Nutritional Requirements for Manganese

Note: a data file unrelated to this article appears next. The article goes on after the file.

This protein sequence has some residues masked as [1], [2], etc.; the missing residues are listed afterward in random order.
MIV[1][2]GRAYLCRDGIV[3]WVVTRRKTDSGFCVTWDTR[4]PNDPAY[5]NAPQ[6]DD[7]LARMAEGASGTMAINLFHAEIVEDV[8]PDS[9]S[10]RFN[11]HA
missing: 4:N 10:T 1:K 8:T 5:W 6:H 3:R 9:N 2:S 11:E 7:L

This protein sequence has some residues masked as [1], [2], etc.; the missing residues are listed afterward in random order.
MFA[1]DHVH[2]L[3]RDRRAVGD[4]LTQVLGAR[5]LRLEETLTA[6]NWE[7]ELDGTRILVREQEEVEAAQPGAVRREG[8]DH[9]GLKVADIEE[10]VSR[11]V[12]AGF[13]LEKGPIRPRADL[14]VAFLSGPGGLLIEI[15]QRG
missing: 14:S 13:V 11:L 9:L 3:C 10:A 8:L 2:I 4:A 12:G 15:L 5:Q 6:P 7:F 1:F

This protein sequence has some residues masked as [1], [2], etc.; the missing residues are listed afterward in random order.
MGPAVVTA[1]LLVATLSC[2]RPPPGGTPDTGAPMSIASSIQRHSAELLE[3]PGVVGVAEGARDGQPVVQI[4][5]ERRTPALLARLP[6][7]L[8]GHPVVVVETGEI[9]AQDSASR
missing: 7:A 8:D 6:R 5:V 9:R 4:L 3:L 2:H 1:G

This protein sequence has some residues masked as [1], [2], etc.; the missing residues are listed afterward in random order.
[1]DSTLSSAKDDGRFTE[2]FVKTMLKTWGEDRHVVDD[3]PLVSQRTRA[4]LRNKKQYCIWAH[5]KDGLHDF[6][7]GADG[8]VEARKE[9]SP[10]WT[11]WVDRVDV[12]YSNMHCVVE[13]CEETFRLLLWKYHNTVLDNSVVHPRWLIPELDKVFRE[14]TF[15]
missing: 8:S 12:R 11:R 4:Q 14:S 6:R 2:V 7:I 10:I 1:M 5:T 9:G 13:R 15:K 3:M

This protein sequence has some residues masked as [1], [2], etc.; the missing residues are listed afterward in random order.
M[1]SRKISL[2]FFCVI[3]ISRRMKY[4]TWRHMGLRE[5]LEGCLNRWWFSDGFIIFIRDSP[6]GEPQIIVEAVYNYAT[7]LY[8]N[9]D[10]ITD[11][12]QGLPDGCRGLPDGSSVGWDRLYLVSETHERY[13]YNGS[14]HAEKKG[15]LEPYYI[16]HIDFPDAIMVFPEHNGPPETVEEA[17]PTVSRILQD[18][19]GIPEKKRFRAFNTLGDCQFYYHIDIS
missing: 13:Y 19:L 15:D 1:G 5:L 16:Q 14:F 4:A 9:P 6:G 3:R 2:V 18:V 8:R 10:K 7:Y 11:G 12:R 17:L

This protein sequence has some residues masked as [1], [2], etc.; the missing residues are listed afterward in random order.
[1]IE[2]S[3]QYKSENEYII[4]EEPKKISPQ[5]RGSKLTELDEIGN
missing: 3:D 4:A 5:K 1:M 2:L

Manganese (Mn) is a ubiquitous trace mineral that is essential for living organisms. This mineral is a cofactor of enzymes such as superoxide dismutase and arginase. It assumes a significant role in the metabolism of carbohydrates, amino acids and cholesterol, the formation of bone, digestion, and development. Food sources include whole grains, cereals, green leafy vegetables, nuts, and tea. Approaches to assess Mn requirements include metabolic balance, blood levels, and response of biomarkers. In the United States, the adequate intake (AI) of Mn is 1.8 and 2.3 mg day−1 for women and men, respectively. Negative balance has been reported in numerous studies, where Mn intake was greater than the AI; thus, the adequacy of current dietary recommendations is unclear. Factors that influence Mn requirements include life stage and gender, bioavailability (fiber, phytates, mineral interactions, polyphenolic compounds), and international considerations. Deficiency of Mn has been associated with adverse health conditions including dermatitis, osteoporosis, dyslipidemia, diabetes, metabolic syndrome, hypertension, epilepsy, cancer, asthma, problems with cognitive function, and poor birth outcomes. Toxicity of Mn may be a potential problem with contaminated drinking water, parenteral nutrition, individuals with hepatic dysfunction, and soy formula-fed infants. An understanding of Mn nutrient requirements is important for achievement of optimal health.